Sunday, October 26, 2014
In contrast, they thrashed the minnows of Chattanooga, Arkansas State and Utah State earlier on.
So, out of 9 Vols games so far this season, 7 have been match-ups between clearly unequal teams.
Its a wonder anyone bothers to turn up at Neyland Stadium. It's not as if there's much excitement there any more.
They should not be playing teams ranked 50 places above them. It's boring for the fans, and demoralizing for the young kids on the losing team.
Here's how to fix it:
At the beginning of the season there is a preliminary ranking of schools. Only the first month should be firmly scheduled, with games against teams within 15 places either side in the rankings, preferably geographically close. That means that, in the current rankings, the Vols would be playing colleges such as UNC, Western Kentucky, MTSU, Florida, Georgia Tech, Mississippi State and Texas Tech.
These would all be exciting games because we WOULDN'T KNOW IN ADVANCE WHO IS GOING TO WIN!
Now, in college football teams can sometimes turn out to be much better or worse than expected, as the roster turnover each year is high. So every week, as the rankings are adjusted, so would be the schedule for games a month away and longer. Thus the schedule would adapt to the strength of the team. We'd keep all games scheduled within 4 weeks as they are, though, so as to not disrupt travel plans. But a team that is 6-0 after the first month and half could well be facing Top Ten teams in the third month.
Of course, this would be the virtual demise of the conference system; no more SEC, ACC etc.
And some of our treasured match-ups, such as Alabama, LSU etc, wouldn't take place every year.
But what's the point of them when the game is a foregone conclusion?
Adaptive Scheduling - the Future of College Football!
Saturday, October 11, 2014
When I was 13 years old I was diagnosed with Gilbert's Syndrome, a genetic disorder affecting the promoter of a gene for the enzyme glucuronyltransferase, which conjugates bilirubin. 5-10% of the population have GS, and it is benign, leading only to elevated levels of unconjugated bilirubin in blood tests and occasional slight jaundice, which friends of mine have sometimes remarked on.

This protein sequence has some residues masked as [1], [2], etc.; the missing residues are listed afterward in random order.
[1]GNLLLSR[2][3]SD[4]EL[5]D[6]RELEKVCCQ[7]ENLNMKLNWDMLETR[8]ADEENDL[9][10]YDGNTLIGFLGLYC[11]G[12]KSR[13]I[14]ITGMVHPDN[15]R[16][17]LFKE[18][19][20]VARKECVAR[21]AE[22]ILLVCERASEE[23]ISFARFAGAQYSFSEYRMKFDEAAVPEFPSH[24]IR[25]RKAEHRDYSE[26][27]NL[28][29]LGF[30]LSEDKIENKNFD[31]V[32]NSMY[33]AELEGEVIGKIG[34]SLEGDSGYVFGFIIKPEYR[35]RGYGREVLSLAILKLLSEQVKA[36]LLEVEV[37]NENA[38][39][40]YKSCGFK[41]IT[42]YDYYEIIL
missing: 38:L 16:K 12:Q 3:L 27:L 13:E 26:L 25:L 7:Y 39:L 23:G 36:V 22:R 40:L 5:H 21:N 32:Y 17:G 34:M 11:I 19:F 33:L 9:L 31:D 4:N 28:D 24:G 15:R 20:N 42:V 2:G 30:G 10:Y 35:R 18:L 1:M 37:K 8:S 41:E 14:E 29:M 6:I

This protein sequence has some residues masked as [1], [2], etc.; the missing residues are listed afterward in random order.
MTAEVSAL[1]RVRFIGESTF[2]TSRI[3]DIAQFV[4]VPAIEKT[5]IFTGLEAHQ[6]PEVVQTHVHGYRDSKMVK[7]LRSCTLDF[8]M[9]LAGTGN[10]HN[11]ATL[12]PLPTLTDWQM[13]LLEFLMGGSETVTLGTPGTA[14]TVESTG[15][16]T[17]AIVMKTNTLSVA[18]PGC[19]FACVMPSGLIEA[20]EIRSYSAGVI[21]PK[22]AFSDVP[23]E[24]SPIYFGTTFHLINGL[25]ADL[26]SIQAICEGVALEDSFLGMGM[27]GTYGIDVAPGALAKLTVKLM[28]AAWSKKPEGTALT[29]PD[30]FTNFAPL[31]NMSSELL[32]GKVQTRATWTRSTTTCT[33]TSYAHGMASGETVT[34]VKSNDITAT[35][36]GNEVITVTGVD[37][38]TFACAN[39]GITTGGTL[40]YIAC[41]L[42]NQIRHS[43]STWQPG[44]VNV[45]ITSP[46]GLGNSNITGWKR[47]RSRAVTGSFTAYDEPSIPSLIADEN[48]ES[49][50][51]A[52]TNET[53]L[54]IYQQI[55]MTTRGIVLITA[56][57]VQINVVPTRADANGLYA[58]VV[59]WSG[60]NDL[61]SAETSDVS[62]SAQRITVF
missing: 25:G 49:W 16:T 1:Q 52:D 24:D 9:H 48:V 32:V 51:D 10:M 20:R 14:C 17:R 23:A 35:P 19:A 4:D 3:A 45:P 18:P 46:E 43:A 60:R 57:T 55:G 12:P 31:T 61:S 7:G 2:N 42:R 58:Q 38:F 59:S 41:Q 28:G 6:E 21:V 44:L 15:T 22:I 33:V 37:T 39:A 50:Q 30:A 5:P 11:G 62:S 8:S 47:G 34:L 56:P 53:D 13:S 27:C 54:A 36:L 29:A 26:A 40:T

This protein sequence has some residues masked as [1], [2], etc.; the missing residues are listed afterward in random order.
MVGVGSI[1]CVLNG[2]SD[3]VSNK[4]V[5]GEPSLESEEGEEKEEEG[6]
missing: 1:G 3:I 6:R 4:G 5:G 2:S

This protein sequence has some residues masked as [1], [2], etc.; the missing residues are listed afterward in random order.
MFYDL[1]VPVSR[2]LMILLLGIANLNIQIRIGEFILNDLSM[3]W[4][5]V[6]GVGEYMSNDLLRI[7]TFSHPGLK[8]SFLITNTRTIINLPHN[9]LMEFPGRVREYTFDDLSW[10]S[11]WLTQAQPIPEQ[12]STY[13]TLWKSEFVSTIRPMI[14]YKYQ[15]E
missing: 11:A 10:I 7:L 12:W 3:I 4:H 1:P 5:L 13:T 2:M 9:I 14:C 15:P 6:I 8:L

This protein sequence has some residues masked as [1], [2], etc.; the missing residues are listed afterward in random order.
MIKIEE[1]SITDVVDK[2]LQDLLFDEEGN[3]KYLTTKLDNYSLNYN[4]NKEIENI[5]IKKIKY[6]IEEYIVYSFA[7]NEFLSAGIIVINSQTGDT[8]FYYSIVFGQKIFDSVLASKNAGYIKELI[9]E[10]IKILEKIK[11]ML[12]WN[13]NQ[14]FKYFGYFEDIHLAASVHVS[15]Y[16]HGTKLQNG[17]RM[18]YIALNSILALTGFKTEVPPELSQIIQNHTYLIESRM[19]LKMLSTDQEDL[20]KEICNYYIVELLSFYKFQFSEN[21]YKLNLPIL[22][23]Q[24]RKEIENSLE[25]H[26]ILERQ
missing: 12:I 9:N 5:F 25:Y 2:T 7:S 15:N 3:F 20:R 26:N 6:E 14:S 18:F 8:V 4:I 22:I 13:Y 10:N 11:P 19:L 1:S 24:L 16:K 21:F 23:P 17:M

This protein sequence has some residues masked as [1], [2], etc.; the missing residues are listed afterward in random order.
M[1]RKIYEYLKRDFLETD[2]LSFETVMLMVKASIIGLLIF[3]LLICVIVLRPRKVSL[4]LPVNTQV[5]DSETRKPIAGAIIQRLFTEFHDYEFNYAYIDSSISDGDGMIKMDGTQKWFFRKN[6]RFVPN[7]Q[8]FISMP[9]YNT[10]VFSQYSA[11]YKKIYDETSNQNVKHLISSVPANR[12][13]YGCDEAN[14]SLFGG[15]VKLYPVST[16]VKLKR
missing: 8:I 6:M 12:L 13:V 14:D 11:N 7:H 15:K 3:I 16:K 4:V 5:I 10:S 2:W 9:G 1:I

What seems weird, though, is that in the last few years there has been a raft of statistical epidemiological studies suggesting that us GS guys have a huge, invisible health shield! Those of us with the disorder appear to be protected, sometimes strongly, against cancer, cardiovascular disease, respiratory disease and kidney disease, and have lower BMIs, reduced cholesterol, more elastic arteries, reduced inflammation status and all sorts of other yummy stuff. There was even an article published last year showing success in the bottom line: in a study of 25,000 people over 350,000 person-years the overall mortality of us Gilbert's Grenadiers was only half that of normal people.
Why would this be? The suggestion (albeit disputed) is that protection arises at least in part because unconjugated bilirubin is a powerful antioxidant, and therefore protects against oxidative stress. That would then be a bit like having had your ration of five fruits and vegetables before you even get up in the morning.
I'm not buying it, of course. There has to be a catch somewhere, doesn't there? Hyperbilirubinemia in infants can lead to irreversible kernicterus, or brain damage. Also, drug toxicity would appear to be worse in some cases for us guys. So I'm waiting for the negative metabolic effects of GS to be elucidated using systems medicine approaches. But until that time, I'm formally in the superman club!